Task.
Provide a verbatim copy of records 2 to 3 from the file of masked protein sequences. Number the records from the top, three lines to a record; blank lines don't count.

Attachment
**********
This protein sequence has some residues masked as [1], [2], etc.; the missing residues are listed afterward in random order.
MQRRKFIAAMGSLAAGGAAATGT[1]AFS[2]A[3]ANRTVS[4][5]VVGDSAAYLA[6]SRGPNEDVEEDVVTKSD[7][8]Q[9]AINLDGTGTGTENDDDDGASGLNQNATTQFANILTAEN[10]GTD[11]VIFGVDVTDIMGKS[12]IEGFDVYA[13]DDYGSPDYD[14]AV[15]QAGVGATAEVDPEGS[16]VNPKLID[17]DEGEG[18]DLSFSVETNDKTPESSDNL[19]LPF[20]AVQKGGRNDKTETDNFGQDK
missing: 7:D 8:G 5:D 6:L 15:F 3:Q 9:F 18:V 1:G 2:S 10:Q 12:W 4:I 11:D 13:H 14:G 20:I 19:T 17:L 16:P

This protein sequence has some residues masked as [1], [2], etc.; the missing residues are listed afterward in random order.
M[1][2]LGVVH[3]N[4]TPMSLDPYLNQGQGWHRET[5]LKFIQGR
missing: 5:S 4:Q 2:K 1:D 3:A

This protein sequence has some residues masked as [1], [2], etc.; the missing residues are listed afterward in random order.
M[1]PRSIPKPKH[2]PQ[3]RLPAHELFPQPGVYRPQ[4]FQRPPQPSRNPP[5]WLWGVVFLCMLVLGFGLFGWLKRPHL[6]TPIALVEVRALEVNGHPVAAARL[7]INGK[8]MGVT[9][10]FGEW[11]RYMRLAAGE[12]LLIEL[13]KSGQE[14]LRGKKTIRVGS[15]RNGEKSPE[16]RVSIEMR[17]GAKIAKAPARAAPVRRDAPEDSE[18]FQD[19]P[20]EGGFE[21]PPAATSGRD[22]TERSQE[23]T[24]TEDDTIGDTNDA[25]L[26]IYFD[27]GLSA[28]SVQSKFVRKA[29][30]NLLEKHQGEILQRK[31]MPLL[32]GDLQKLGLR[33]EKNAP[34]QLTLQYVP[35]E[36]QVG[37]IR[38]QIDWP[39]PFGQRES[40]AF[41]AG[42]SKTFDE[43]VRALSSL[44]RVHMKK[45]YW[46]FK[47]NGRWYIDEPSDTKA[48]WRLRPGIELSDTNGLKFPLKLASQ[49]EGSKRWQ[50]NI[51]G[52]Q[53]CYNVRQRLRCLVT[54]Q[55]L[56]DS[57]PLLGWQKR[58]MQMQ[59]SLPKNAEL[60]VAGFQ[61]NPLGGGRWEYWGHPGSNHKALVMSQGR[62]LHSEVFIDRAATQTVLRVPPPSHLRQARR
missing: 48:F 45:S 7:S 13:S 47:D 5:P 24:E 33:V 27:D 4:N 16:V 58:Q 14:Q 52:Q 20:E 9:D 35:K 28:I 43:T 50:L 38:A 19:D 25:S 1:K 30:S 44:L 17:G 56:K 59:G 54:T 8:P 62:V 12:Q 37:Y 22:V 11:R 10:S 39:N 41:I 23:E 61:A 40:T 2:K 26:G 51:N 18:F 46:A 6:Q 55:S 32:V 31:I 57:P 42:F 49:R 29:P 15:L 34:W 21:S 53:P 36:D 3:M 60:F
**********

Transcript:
This protein sequence has some residues masked as [1], [2], etc.; the missing residues are listed afterward in random order.
M[1][2]LGVVH[3]N[4]TPMSLDPYLNQGQGWHRET[5]LKFIQGR
missing: 5:S 4:Q 2:K 1:D 3:A

This protein sequence has some residues masked as [1], [2], etc.; the missing residues are listed afterward in random order.
M[1]PRSIPKPKH[2]PQ[3]RLPAHELFPQPGVYRPQ[4]FQRPPQPSRNPP[5]WLWGVVFLCMLVLGFGLFGWLKRPHL[6]TPIALVEVRALEVNGHPVAAARL[7]INGK[8]MGVT[9][10]FGEW[11]RYMRLAAGE[12]LLIEL[13]KSGQE[14]LRGKKTIRVGS[15]RNGEKSPE[16]RVSIEMR[17]GAKIAKAPARAAPVRRDAPEDSE[18]FQD[19]P[20]EGGFE[21]PPAATSGRD[22]TERSQE[23]T[24]TEDDTIGDTNDA[25]L[26]IYFD[27]GLSA[28]SVQSKFVRKA[29][30]NLLEKHQGEILQRK[31]MPLL[32]GDLQKLGLR[33]EKNAP[34]QLTLQYVP[35]E[36]QVG[37]IR[38]QIDWP[39]PFGQRES[40]AF[41]AG[42]SKTFDE[43]VRALSSL[44]RVHMKK[45]YW[46]FK[47]NGRWYIDEPSDTKA[48]WRLRPGIELSDTNGLKFPLKLASQ[49]EGSKRWQ[50]NI[51]G[52]Q[53]CYNVRQRLRCLVT[54]Q[55]L[56]DS[57]PLLGWQKR[58]MQMQ[59]SLPKNAEL[60]VAGFQ[61]NPLGGGRWEYWGHPGSNHKALVMSQGR[62]LHSEVFIDRAATQTVLRVPPPSHLRQARR
missing: 48:F 45:S 7:S 13:S 47:D 5:P 24:E 33:V 27:D 4:N 16:V 58:Q 14:Q 52:Q 20:E 9:D 35:K 28:I 43:T 50:L 38:A 19:D 25:S 1:K 30:S 44:L 17:G 56:K 59:G 54:T 8:P 62:V 12:Q 37:Y 22:V 11:R 10:S 39:N 41:I 23:E 61:A 40:T 2:K 26:G 51:N 18:F 46:A 6:Q 55:S 32:V 31:I 57:P 42:F 49:R 29:P 15:L 34:W 21:S 53:P 36:D 3:M 60:F